Habitat Loss Gaining Momentum
The forces of climate change are redefining what it means for a species to be endangered, according to a new study in the open access journal PLOS ONE.
The wide-ranging study from the International Union for Conservation of Nature (IUCN) found as many as 83 percent of birds, 66 percent of amphibians and 70 percent of corals are highly susceptible to the effects of climate change, yet not currently classified as threatened with extinction under the IUCN Red List of Threatened Species.
“Looking into the future is always an uncertain business, so we need a variety of methods to assess the risks we face,” said study co-author Simon Stuart, Chair of IUCN’s Species Survival Commission. “This new method perfectly complements the more conventional ones used to date. Where various methods give the same frightening results, then we really need to pay attention and take steps to avoid them.”
The new assessment method draws on the work of over 100 scientists performed over a period of five years. The international research team focused on the distinctive biological and ecological characteristics of bird, amphibian and coral species with respect to climate change sensitivity or adaptability. This approach differs from prevailing methods that examine species vulnerability based on the degree of climate change it is expected to experience.
“The findings revealed some alarming surprises,” said co-author Wendy Foden, who worked on the study while she was with the IUCN Global Species Program. “We hadn’t expected that so many species and areas that were not previously considered to be of concern would emerge as highly vulnerable to climate change.”
“Clearly, if we simply carry on with conservation as usual, without taking climate change into account, we’ll fail to help many of the species and areas that need it most,” she added.
According to the study, almost 9 percent of all birds, 15 percent of all amphibians and 9 percent of all corals are both highly vulnerable to climate change and already threatened with extinction due to human activities. The authors added that these species need urgent conservation attention.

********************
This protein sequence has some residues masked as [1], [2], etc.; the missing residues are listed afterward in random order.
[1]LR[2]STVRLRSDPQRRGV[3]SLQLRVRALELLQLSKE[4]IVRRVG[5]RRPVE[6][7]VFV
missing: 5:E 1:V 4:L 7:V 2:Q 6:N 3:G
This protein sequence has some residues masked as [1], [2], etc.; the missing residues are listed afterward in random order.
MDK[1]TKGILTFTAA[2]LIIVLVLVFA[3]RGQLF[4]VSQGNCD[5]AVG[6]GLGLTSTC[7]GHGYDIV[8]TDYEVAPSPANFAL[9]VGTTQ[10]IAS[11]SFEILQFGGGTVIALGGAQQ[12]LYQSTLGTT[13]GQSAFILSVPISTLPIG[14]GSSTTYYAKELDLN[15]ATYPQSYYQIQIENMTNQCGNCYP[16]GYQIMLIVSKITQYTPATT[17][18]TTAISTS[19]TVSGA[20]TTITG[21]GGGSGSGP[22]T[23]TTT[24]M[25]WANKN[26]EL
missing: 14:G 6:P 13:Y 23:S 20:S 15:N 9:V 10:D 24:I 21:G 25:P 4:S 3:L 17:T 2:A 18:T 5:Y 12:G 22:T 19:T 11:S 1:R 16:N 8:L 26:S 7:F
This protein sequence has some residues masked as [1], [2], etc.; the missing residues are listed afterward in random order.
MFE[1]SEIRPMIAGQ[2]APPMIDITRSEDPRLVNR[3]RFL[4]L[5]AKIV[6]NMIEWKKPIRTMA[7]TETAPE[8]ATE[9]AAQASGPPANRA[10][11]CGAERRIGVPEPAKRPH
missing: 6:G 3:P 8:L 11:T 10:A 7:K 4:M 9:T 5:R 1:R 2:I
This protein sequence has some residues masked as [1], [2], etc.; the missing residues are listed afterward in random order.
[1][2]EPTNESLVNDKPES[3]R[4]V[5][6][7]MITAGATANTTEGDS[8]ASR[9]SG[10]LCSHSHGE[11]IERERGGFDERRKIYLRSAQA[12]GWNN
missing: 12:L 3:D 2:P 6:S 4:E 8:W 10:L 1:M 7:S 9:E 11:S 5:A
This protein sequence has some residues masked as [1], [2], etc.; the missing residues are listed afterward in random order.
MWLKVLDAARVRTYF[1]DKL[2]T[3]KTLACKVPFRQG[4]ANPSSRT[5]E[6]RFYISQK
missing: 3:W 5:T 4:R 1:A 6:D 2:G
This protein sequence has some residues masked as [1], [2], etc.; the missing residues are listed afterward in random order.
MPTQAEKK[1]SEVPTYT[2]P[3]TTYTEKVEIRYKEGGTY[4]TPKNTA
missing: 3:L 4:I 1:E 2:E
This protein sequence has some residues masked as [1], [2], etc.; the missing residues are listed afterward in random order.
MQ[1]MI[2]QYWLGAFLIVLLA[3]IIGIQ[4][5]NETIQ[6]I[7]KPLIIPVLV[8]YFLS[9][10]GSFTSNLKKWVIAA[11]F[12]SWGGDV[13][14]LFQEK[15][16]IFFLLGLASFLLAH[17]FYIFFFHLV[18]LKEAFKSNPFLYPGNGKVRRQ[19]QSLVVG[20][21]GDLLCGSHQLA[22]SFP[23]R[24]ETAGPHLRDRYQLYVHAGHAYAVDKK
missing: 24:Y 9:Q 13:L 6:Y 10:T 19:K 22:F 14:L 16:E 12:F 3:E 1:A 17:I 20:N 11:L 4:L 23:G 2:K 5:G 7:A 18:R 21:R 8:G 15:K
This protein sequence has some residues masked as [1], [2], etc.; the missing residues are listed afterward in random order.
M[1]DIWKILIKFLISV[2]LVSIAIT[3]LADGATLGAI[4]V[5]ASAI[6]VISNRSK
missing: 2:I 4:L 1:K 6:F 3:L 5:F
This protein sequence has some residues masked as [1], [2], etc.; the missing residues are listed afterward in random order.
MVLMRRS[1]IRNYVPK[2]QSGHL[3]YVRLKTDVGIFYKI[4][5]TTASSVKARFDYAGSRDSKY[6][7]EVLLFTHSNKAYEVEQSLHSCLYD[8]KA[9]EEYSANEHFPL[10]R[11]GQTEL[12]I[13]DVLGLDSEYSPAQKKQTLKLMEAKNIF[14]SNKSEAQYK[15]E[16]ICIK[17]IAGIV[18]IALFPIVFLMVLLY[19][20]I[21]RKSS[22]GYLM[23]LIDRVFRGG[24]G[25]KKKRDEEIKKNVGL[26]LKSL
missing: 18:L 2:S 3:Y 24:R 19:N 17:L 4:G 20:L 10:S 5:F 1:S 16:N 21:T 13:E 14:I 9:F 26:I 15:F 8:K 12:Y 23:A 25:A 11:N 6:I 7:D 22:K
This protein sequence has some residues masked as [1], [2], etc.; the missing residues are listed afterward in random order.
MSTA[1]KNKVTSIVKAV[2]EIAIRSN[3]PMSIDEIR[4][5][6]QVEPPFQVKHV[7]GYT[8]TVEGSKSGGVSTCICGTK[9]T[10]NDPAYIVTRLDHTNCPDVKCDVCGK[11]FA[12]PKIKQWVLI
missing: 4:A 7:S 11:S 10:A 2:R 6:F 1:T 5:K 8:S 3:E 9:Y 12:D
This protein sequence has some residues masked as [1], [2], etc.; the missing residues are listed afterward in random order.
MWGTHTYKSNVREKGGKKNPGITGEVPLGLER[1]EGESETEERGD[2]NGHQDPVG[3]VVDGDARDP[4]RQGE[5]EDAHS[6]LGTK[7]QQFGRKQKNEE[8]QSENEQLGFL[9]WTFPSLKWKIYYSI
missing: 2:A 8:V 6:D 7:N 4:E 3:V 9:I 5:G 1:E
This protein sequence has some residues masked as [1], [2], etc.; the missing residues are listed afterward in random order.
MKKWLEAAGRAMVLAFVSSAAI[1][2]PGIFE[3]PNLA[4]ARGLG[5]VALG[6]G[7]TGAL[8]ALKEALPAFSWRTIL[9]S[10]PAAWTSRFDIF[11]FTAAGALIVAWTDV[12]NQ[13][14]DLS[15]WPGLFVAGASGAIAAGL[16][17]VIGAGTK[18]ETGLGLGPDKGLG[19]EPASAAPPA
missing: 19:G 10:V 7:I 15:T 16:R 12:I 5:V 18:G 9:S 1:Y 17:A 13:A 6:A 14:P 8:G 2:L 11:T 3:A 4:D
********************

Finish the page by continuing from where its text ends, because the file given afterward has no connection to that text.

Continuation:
“As well as having a far clearer picture of which birds, amphibians and corals are most at risk from climate change, we now also know the biological characteristics that create their climate change ‘weak points’,” said co-author Jean-Christophe Vié, Deputy Director of the IUCN Global Species Program. “This gives us an enormous advantage in meeting their conservation needs.”
The study also presented a global map of vulnerability to climate change for the assessed species groups. The map showed the Amazon holds high concentrations of some of the most vulnerable bird and amphibian species, while the Coral Triangle near Indonesia contains most of the climate-change vulnerable corals.
The new IUCN approach has already been used to examine the Albertine Rift region of Central and East Africa with respect to species that are particularly important to humans. Researchers found 33 plants, 19 species of freshwater fish and 24 mammals used primarily as a source of food that are likely to decline due to climate change.
“The study has shown that people in the region rely heavily on wild species for their livelihoods, and that this will undoubtedly be disrupted by climate change,” said Jamie Carr of IUCN Global Species Program and lead author of the Albertine Rift study. “This is particularly important for the poorest and most marginalized communities who rely most directly on wild species to meet their basic needs.”